Some good news for a change on the Covid front. Cases may be spiking again, but it does appear that death rates among hospitalized Covid-19 patients are dropping an average of 18 percentage points across all demographics, even among the older and more vulnerable patients (so the decreased death rate is not just because more younger patients are getting it now).

The study, which was of a single health system, finds that mortality has dropped among hospitalized patients by 18 percentage points since the pandemic began. Patients in the study had a 25.6% chance of dying at the start of the pandemic; they now have a 7.6% chance.

That's a big improvement, but 7.6% is still a high risk compared with other diseases, and Horwitz and other researchers caution that COVID-19 remains dangerous.

The death rate "is still higher than many infectious diseases, including the flu," Horwitz says. And those who recover can suffer complications for months or even longer. "It still has the potential to be very harmful in terms of long-term consequences for many people."
This is most likely because doctors have learned how best to care for Covid patients. However, the death rate is still higher than for other infectious respiratory type diseases, including the flu, and of course there are also the risk of long-term complications and debility. However, other factors could be driving this too. For instance widespread mask wearing could reduce the initial viral load that patients receive, which can lead to milder or more recoverable illness. And of course keeping hospitals below their maximum capacity also improves survival rates. Overcrowded ICUS and overworked staff won't be able to provide the best care for their patients.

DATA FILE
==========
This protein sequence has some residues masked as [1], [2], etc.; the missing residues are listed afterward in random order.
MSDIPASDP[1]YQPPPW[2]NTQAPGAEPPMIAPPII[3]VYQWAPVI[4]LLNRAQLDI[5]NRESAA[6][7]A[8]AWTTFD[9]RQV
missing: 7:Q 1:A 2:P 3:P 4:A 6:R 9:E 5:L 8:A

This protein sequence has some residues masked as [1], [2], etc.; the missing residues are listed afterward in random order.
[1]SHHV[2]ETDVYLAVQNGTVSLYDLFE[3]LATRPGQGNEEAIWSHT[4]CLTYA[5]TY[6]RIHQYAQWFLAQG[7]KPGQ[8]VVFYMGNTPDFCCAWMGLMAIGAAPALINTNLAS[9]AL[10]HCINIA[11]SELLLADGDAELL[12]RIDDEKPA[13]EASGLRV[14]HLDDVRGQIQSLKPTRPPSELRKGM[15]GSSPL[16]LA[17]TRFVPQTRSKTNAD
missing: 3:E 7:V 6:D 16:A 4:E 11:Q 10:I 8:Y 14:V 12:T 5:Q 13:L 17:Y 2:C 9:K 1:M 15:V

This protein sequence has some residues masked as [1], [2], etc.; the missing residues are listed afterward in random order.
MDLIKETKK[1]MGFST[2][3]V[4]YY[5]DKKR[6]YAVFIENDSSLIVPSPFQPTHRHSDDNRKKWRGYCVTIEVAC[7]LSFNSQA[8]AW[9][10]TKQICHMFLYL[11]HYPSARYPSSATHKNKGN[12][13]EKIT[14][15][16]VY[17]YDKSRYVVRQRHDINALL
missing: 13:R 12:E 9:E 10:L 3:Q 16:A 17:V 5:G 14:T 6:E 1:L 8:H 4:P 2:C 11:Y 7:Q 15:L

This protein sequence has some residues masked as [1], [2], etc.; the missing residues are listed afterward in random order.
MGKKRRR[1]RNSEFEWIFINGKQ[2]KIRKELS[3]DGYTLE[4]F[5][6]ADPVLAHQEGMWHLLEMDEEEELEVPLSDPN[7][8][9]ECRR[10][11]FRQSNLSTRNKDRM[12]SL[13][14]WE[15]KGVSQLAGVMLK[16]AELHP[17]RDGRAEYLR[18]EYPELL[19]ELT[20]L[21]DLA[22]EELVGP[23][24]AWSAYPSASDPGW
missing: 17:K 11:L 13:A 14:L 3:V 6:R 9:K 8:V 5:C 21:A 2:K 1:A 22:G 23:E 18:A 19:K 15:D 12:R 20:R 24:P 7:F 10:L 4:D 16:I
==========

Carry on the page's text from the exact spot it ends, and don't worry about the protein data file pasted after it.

It is important for people to remember that this promising news does not mean Covid is now a benign illness that one should be blase about the way some might be about the flu or a cold or that they should stop wearing masks or social distancing.

Another bit of encouraging news is that masks really do appear to work for preventing spread (if everyone wears them). A study involving Emirates airline (which is very strict about masking) flights from Dubai to Hong Kong (where all passengers are screened upon landing, quarantined for two weeks, then screened again) suggests that mask wearing is a highly effective means at preventing spread on long plane flights.